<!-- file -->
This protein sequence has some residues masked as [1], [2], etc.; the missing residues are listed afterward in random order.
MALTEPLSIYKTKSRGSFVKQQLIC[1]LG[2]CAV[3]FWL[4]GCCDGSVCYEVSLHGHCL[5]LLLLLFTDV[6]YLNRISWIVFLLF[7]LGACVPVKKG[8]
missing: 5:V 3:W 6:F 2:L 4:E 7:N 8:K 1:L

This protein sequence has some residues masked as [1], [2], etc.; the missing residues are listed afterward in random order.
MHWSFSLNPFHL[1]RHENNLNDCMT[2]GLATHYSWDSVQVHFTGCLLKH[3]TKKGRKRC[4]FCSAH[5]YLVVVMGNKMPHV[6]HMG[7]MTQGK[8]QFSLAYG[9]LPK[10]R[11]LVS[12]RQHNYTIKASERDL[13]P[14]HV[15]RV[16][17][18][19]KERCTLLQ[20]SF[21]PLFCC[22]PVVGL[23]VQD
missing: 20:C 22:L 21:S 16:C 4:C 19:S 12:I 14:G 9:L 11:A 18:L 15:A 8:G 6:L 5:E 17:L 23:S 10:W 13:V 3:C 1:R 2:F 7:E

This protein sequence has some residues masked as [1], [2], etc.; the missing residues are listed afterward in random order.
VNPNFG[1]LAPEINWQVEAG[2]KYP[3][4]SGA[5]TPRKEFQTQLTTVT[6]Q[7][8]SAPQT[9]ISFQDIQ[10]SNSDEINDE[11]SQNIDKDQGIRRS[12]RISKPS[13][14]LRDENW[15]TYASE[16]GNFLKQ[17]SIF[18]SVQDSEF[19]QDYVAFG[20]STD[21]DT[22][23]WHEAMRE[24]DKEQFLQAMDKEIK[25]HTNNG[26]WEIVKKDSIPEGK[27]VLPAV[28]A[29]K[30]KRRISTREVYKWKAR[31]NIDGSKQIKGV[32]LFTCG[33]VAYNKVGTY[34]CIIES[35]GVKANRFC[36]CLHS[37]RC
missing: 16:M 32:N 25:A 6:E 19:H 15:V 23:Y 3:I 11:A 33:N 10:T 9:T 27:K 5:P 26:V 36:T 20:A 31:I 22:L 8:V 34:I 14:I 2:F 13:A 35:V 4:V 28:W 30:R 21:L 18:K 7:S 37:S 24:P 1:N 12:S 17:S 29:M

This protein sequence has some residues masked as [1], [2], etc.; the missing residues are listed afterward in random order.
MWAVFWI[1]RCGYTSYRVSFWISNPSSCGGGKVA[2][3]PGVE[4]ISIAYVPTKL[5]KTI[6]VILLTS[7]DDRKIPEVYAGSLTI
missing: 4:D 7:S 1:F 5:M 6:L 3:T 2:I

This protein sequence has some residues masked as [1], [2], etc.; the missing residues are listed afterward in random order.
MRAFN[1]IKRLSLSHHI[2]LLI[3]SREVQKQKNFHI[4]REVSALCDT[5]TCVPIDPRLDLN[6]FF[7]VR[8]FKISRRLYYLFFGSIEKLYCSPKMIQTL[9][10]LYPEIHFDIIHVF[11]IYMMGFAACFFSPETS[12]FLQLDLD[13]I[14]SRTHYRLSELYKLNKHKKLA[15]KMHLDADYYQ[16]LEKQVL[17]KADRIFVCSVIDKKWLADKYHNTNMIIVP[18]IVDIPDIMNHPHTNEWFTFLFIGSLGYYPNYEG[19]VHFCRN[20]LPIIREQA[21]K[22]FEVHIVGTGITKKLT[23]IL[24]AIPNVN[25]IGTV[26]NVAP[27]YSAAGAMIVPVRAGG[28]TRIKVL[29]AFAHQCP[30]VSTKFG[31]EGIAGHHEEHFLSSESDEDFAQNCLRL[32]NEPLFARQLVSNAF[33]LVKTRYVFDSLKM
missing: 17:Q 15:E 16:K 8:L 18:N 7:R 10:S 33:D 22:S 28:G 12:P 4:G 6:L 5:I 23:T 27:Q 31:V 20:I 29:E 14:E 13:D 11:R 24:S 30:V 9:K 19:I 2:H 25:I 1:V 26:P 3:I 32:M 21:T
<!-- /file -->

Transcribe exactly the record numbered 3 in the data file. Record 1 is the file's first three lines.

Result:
This protein sequence has some residues masked as [1], [2], etc.; the missing residues are listed afterward in random order.
VNPNFG[1]LAPEINWQVEAG[2]KYP[3][4]SGA[5]TPRKEFQTQLTTVT[6]Q[7][8]SAPQT[9]ISFQDIQ[10]SNSDEINDE[11]SQNIDKDQGIRRS[12]RISKPS[13][14]LRDENW[15]TYASE[16]GNFLKQ[17]SIF[18]SVQDSEF[19]QDYVAFG[20]STD[21]DT[22][23]WHEAMRE[24]DKEQFLQAMDKEIK[25]HTNNG[26]WEIVKKDSIPEGK[27]VLPAV[28]A[29]K[30]KRRISTREVYKWKAR[31]NIDGSKQIKGV[32]LFTCG[33]VAYNKVGTY[34]CIIES[35]GVKANRFC[36]CLHS[37]RC
missing: 16:M 32:N 25:A 6:E 19:H 15:V 23:Y 3:I 11:A 33:N 10:T 9:T 27:K 5:P 26:V 36:T 20:A 31:I 22:L 8:V 34:I 14:I 2:F 13:A 35:V 4:V 28:W 30:R 21:L 18:K 7:S 37:S 24:P 1:N 12:S 17:S 29:M